Over the Composting Handlebars.

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I fully buy-in to the recycling and composting paradigm.  I have studied the posters showing me what to compost, what to recycle, and what to consign to a faceless landfill for the rest of human history.  I pride myself on demonstrating my earth-friendly knowledge at the local Starbucks’ condiment bar, tossing my used cup in the compost and used plastic lid in recycling, with theatrical flair.  I may even make a snarky comment if the patron standing there shoulder-to-shoulder with me does not follow suit.

And God help the Lululemon-wearing nanny who absentmindedly flips a ripped Sweet & Low packet into the “garbage.”  Gasp.  I might just reach down in there, past the coffee grounds and organic milk containers, up to my armpit now, to pluck out the delicate pink paper and pinch it into its proper end through the “compost” circle.  Maintaining laser eye-contact with Lulu all the while, even as I politely hold open the exit door for her with a tight smile.  I’ve got my eye on you, Lulu.

I’m committed to this.

The saying goes that there are two types of bicycle riders:  Those that have gone ass-over-tea-kettle and those that will go ass-over-tea-kettle.  Likewise, there are two types of composters:  Those that have had a disgusting, nightmare-inducing experience with their compost system and those that will have a disgusting, nightmare-inducing experience with their compost system.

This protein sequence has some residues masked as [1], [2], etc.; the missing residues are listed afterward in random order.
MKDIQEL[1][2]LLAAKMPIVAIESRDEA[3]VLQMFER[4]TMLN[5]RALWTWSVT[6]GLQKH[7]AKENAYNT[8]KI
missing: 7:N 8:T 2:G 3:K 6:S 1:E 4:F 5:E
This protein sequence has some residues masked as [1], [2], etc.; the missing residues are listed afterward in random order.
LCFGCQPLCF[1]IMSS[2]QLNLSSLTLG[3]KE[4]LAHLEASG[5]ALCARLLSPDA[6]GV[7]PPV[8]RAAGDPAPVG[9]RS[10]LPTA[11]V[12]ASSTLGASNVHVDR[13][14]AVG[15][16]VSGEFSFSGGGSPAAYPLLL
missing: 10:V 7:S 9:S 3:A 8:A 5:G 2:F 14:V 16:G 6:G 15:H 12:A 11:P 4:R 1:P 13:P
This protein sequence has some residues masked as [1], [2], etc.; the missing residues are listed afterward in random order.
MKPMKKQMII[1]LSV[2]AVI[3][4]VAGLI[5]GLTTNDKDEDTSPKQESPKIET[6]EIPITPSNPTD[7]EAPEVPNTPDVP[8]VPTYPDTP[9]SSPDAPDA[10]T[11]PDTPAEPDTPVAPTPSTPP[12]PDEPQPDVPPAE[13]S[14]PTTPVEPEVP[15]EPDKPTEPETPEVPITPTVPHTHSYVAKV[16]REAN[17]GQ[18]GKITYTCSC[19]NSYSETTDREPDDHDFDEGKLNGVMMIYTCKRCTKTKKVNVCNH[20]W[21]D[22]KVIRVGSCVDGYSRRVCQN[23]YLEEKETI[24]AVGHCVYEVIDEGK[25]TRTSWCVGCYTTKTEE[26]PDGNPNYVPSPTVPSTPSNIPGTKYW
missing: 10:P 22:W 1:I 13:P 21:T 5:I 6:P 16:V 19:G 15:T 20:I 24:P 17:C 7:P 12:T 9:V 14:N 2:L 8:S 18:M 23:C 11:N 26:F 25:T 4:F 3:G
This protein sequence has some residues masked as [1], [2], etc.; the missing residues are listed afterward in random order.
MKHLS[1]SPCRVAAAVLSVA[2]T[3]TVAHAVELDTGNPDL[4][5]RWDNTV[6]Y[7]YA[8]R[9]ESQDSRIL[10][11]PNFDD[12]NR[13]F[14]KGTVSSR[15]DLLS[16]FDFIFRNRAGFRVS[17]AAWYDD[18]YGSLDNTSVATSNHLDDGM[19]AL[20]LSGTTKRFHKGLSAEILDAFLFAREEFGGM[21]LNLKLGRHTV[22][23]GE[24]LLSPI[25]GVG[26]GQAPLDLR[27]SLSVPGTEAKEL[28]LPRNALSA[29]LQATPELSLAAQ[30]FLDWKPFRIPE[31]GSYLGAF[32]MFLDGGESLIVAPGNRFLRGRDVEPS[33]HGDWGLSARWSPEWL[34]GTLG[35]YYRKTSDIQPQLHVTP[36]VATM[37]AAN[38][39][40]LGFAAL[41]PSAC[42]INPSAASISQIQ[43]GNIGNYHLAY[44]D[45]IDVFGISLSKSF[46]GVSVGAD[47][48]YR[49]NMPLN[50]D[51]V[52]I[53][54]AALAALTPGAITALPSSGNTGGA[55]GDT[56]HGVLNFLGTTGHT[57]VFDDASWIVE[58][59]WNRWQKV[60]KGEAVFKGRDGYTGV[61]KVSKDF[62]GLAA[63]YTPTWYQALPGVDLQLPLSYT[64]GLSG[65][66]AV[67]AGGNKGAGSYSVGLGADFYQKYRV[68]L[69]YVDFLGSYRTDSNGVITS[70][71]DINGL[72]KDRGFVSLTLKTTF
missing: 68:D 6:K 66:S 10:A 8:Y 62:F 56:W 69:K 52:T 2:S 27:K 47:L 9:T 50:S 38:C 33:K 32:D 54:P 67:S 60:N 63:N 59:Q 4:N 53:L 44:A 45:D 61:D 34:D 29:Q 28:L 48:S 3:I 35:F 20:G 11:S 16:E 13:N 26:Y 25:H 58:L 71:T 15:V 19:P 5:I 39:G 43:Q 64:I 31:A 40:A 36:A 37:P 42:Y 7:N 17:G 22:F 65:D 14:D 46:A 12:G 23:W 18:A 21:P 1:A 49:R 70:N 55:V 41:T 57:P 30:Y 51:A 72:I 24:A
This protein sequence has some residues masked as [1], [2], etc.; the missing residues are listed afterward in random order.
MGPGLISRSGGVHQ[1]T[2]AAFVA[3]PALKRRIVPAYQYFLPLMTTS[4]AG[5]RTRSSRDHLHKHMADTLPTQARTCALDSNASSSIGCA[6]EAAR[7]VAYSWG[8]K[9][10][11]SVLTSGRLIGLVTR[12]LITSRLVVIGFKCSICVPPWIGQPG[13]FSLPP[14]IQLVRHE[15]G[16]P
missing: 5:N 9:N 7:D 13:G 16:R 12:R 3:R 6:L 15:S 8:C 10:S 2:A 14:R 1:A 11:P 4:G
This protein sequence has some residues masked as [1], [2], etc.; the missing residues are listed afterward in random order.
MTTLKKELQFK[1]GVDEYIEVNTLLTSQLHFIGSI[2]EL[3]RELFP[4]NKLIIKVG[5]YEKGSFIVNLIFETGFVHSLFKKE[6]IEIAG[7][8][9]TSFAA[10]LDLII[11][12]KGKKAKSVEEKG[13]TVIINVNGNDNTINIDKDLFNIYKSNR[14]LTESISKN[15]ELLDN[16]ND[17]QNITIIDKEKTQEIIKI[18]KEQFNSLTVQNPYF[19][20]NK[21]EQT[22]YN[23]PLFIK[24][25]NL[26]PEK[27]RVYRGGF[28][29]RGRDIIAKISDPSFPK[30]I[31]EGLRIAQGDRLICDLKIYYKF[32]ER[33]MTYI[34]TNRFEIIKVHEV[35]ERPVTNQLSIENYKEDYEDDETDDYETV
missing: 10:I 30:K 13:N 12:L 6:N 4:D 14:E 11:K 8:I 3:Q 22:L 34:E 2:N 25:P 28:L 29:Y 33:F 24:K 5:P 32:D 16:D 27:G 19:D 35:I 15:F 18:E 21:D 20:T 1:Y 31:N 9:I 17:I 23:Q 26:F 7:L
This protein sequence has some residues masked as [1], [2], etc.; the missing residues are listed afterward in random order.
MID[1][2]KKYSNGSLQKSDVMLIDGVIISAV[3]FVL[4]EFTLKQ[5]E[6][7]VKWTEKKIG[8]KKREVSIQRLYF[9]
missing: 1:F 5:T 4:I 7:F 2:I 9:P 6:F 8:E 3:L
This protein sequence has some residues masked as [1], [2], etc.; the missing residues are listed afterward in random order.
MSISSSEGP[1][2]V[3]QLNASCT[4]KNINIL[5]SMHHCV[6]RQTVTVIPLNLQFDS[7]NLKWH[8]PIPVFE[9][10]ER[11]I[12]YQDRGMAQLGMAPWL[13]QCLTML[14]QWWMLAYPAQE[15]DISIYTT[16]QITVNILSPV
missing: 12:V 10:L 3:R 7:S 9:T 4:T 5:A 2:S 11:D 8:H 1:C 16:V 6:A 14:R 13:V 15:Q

I fall into the former category.

You see that shiny, confidence-inspiring, metallic compost can pictured at the top of this blog?  It looks great, right?  Fits in on anyone’s kitchen counter.  Looks clean, sanitary, sturdy.  Not exactly a shiny Tesla, but surely as iconic a symbol of its owner’s intention to save the planet.  Well, Teslas, it turns out, will spontaneously combust from time-to-time.  And that cute little compost can packed to the gills with food scraps can be equally evil.  No good deed goes unpunished, apparently.  Probably serves us right for being so self-righteous about saving the planet.  But I digress.